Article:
Natural resource companies and their regulators must factor in the safety and security of Indigenous women and girls at every step in planning and developing a project, Canada’s National Inquiry into Missing and Murdered Indigenous Women and Girls concluded this week, in a final report in which five out of 231 recommendations were devoted to the connection between megaproject work camps and sexual violence.
“So-called ‘man camps’—temporary housing set up for predominantly male workers that accompany mining, oil, and gas development projects—have been considered a safety threat to local women, particularly for Indigenous women and girls who live in more rural and isolated parts of Canada,” iPolitics explains. That understanding, reinforced in a 2017 study by the Firelight Group, was taken up in the MMIWG commission’s 1,200-page report, which declare the murder and disappearance of Indigenous women and girls in recent decades a “Canadian genocide”.
“The probe calls upon all resource extraction and development industries to consider the safety and security of Indigenous women, girls, and 2SLGBTQQIA people (two-spirit, lesbian, gay, bisexual, transgender, queer, questioning, intersex. and asexual) ‘at all stages of project planning, assessment, implementation, management, and monitoring’,” the online publication adds. “The final report also recommends all governments and regulating bodies complete gender-based socio-economic impact assessments on all proposed projects.”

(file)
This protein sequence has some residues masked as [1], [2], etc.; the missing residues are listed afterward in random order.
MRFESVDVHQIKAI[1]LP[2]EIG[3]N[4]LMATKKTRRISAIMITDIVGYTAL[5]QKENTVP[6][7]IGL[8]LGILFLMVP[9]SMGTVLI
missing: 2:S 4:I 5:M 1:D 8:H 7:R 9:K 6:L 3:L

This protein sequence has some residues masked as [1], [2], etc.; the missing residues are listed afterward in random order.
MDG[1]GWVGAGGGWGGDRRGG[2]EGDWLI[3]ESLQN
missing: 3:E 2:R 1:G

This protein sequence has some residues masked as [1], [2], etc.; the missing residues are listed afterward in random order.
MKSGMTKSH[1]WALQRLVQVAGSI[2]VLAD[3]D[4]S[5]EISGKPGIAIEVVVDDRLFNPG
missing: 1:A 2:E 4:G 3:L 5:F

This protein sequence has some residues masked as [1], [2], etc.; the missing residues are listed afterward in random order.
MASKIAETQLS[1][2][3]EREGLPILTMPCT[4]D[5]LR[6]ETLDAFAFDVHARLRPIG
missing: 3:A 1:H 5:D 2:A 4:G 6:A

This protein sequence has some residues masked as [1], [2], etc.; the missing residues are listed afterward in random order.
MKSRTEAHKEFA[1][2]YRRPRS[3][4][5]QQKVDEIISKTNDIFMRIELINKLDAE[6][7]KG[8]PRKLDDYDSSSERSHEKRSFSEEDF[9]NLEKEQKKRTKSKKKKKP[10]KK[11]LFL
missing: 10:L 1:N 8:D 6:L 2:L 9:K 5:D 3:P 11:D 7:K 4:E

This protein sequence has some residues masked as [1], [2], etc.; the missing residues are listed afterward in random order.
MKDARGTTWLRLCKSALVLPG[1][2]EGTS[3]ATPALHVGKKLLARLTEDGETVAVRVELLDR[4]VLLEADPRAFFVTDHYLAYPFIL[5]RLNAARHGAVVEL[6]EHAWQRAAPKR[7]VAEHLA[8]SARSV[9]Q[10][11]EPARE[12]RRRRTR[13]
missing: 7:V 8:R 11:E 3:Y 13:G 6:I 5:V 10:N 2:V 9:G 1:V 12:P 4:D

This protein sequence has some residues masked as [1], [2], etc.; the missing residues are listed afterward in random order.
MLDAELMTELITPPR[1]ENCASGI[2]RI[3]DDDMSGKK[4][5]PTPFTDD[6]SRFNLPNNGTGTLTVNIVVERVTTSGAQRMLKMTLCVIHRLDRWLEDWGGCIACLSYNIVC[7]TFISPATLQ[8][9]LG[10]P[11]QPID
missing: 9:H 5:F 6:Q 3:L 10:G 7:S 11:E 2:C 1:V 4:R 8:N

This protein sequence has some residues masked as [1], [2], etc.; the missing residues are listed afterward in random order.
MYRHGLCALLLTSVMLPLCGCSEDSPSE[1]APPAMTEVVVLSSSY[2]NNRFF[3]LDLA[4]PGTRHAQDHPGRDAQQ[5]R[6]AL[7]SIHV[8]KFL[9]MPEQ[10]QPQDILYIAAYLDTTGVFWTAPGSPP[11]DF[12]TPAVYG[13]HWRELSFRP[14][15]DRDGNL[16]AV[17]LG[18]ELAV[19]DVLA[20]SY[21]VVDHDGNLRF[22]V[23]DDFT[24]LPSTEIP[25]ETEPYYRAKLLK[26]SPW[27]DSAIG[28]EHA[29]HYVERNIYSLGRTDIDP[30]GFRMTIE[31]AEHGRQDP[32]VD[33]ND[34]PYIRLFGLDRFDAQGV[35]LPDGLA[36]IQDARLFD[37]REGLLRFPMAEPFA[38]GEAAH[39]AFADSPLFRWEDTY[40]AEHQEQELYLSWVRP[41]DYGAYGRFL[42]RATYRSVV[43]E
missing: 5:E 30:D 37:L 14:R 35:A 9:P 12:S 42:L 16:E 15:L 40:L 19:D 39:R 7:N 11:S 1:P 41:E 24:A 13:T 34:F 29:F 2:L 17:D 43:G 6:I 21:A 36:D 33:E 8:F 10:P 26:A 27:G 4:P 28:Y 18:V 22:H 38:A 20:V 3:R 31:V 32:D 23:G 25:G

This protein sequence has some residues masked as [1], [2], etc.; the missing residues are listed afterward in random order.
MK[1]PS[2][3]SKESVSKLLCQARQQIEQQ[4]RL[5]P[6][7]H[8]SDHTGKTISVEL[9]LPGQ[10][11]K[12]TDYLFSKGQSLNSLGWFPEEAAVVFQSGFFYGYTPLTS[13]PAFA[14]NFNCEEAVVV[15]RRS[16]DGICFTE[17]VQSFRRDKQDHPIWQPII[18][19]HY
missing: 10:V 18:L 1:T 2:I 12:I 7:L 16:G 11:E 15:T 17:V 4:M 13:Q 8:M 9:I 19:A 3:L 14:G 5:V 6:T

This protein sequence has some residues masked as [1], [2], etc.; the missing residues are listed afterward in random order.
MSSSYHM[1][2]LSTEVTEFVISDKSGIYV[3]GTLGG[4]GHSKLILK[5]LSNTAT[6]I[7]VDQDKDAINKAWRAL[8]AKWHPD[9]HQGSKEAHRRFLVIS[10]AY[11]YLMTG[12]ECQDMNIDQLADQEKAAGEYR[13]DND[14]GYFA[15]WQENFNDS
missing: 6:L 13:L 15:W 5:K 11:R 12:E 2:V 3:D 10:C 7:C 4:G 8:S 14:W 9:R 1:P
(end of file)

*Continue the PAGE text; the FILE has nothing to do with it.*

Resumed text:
“Project proposals must include provisions and plans to mitigate risks and impacts identified in the impact assessments prior to being approved,” the final report stated. iPolitics notes that the federal government’s proposed impact assessment act, Bill C-69, currently calls for regulators and project proponents to consider “the intersection of sex and gender with other identity factors” in project assessments.
The inquiry also urged the parties to impact-benefit agreements negotiated between Indigenous communities and developers to address project impacts on the safety and security of Indigenous women, girls, and 2SLGBTQQIA people. It also called for research funding to better understand the “relationship between resource extraction and other development projects and violence” against those groups, and supported calls for a public inquiry into sexual violence and racism at northern Manitoba hydro projects.
At a G20 panel in Argentina last year, Prime Minister Justin Trudeau acknowledged the problem, observing that “there are gender impacts when you bring construction workers into a rural area. There are social impacts because they’re mostly male construction workers.”
But Conservative leader Andrew Scheer dismissed the comment as “political correctness at its most ridiculous,” tweeting in December 2018 that “the impacts of construction workers building things are prosperity and strong families. They should be celebrated, not demonized.”